Kalo Boy's Adventure to Make Pono: He HuaKaʻi ʻOhana

Learn About Protective Factors With This *New* Children's Book

Join Kalo Boy and his ‘ohana on their journey of making pono (duty to make right), which includes fixing the loʻi (taro patch), getting kōkua (help), and most importantly, lōkahi, bringing everyone into balance and learning to work together.

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Mālama ʻOhana

Nurturing & Attachment

When parents and children have strong, warm feelings for one another, children develop trust that their parents will provide what they need to thrive, including love, acceptance, positive guidance, and protection.

Tips to Encourage Nurturing & Attachment

  • Read, sing and talk to keiki
  • Snuggle, cuddle and hug
  • Promote eye gazing and skin-to-skin contact with infants
  • Spend time and eat meals together

Parenting Can Be Hard, But Can

Knowledge of Parenting and Child Development

Parenting does not come with a manual – it’s a learning process. Each child is unique and as they grow, their behaviors and needs change. Parenting evolves with the child, with help from trusted advisors along the way.

Tips to Encourage Parent & Child Development

  • Parenting can be challenging. Your feelings are normal.
  • Be open to receiving support from friends, family and your community
  • Share experiences – knowing what to expect can help you feel more confident
  • Learn about how children grow and change, ways to be a good parent, and places to get help when you need it

Show Keiki Aloha

Social and Emotional Competence in Children

Parents and caregivers demonstrate love and teach children through acts of kindness, protection, and caring.

Tips to Encourage Social Skills

  • Tell your child “Wow, what a great job!” “I love you no matter what.” “I’m proud of you.”
  • Do fun things together as a family everyday without phones or tablets
  • Name feelings – your own and/ or your child’s
  • Teach about cultural identity and celebrate differences

How You Stay

Social Connections

Take time to connect with people who will support you in the parenting journey. Parenting is easier with help from others.

Our parenting team includes people who love, care for, teach, and protect our children. When parents and caregivers have supportive friends, family, and neighbors, it’s easier to care for their children and themselves.

Tips to Encourage Social Connections

  • Remember: “I can’t do it alone.”
  • Reach out to others and don’t give up until you connect
  • Attend your children’s events or community activities and get to know the other parents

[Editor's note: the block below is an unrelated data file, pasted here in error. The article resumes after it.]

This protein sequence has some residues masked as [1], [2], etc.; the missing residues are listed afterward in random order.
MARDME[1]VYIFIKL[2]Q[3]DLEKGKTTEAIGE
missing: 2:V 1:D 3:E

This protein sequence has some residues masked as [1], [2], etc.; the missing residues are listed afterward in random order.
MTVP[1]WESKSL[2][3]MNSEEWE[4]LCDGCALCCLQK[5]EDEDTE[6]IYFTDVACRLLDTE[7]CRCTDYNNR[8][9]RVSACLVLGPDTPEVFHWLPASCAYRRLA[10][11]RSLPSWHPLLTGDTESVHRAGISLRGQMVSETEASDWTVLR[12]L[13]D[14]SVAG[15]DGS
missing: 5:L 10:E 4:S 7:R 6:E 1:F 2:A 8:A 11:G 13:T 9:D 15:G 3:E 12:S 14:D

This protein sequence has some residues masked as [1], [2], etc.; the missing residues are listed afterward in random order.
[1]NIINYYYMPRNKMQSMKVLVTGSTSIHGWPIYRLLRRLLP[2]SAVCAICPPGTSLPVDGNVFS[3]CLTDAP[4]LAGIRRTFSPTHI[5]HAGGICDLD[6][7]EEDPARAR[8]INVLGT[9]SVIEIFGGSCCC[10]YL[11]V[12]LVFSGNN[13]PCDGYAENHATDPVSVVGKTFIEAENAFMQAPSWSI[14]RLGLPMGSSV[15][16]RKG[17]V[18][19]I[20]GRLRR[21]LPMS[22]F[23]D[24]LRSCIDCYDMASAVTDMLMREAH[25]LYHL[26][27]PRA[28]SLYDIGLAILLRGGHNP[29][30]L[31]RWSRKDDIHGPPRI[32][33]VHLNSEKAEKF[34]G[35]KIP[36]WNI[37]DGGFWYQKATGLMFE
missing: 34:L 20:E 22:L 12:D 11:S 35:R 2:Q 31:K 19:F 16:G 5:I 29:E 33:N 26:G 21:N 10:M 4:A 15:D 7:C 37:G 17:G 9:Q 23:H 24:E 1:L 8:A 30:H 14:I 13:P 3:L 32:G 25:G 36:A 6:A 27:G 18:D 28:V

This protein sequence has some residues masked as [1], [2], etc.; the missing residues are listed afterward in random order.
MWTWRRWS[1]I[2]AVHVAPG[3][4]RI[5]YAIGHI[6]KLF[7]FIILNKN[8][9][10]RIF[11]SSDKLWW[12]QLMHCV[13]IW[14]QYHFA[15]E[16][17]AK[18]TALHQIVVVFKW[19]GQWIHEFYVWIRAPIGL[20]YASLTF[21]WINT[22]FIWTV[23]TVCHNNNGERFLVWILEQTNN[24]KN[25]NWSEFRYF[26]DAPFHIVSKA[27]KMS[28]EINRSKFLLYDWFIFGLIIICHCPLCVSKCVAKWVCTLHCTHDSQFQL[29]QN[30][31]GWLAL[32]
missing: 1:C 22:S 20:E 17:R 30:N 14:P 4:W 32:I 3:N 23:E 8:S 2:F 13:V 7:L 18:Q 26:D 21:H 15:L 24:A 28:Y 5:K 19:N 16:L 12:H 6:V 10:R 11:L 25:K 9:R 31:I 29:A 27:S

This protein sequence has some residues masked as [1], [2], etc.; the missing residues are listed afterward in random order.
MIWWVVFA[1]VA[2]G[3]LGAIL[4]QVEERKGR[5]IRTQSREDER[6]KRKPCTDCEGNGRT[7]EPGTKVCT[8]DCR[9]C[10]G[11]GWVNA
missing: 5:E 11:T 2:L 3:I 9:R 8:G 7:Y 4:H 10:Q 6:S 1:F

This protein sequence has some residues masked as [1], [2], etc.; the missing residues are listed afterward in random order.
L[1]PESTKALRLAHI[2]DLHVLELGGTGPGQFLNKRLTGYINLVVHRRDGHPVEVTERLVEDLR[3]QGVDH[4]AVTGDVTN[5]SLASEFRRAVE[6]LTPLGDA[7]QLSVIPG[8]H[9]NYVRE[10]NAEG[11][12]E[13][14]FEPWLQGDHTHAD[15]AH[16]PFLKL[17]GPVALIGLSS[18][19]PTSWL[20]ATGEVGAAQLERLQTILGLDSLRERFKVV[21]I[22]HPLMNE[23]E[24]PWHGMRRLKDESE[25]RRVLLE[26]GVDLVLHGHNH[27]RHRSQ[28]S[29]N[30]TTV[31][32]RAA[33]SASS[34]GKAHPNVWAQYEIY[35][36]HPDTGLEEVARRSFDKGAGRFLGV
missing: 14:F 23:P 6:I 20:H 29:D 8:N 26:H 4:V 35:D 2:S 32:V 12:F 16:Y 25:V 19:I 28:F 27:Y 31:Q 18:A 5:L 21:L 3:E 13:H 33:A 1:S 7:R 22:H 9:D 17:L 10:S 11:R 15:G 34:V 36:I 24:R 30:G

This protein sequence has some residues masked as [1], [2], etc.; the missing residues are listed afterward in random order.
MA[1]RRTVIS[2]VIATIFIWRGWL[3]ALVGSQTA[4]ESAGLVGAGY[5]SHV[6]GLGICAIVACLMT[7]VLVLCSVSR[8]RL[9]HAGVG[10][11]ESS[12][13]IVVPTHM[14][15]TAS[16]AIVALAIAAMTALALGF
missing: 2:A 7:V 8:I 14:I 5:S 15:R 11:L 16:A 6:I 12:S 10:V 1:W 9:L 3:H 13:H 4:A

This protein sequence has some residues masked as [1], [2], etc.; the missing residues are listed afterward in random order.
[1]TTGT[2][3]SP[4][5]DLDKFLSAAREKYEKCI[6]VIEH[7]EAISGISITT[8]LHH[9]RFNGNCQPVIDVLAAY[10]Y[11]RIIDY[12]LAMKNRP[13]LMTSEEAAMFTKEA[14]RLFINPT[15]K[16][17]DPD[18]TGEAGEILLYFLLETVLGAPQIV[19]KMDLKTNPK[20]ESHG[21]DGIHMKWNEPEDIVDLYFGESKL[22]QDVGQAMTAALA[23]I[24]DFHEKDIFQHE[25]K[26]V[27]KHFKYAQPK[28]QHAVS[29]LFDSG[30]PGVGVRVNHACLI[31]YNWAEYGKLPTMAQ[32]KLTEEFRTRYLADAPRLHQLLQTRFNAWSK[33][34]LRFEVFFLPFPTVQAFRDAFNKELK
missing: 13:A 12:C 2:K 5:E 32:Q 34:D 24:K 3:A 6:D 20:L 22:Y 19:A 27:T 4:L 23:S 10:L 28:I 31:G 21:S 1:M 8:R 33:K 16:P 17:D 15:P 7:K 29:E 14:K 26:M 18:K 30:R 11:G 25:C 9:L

• Talk story with grandparents who are caring for their grandchildren
  • Ask a stressed out, overwhelmed parent, “How can I help?”
  • Invite a parent to join you at a meeting or social gathering

First, Make Yourself Pono

Parental Resilience

Parents who can cope with the stresses of everyday life and the occasional crisis have resilience – the ability to bounce back from challenging situations.

Caregivers who prioritize their own well-being can be more present and effective in caring for their children.

Tips to Encourage Parental Resilience

  • Take care of yourself physically, emotionally, and spiritually
  • Find your way back to center (piko)
  • Cultivate your strengths
  • We all make mistakes. We can try again tomorrow.
  • Set realistic goals, practice stress-reducing techniques, and seek help when needed

No Shame

Concrete Support in Times of Need

All families need food, clothes, a place to live, and help taking care of their kids. When families have these basic needs met, it’s easier to keep their kids safe and healthy. Asking for help is a sign of strength, not weakness.

There are people and places in the community that can assist.
There is no shame in asking for and receiving help.

Tips to Encourage Parental Resilience

  • There is no shame in asking for and receiving help
  • Barter and trade for goods and services
  • Offer to drive a parent to the doctor, school, and/or store

Protective Factors Bookmarks

We created seven protective factors bookmarks for families and youth to learn the different ways to strengthen ʻohana. Get all seven today!


Protective Factors Brochures

We created protective factors brochures for families and youth.

Eh, How You Stay? Youth Brochure

Who’s In Your Canoe Brochure


Do you or someone you know need assistance with getting services, navigating help for their ‘ohana? We are Navigators. We will partner with you and your ʻohana to support you through hard times. We will connect you and your ʻohana to community resources and services. There is no limit for how long we can help you and your ʻohana. We will let you lead. ʻAʻOHE HANA NUI KE ALU ʻIA. No task is too big when done together by all. Mary Kawena Pukui, ʻŌlelo Noʻeau No. 142.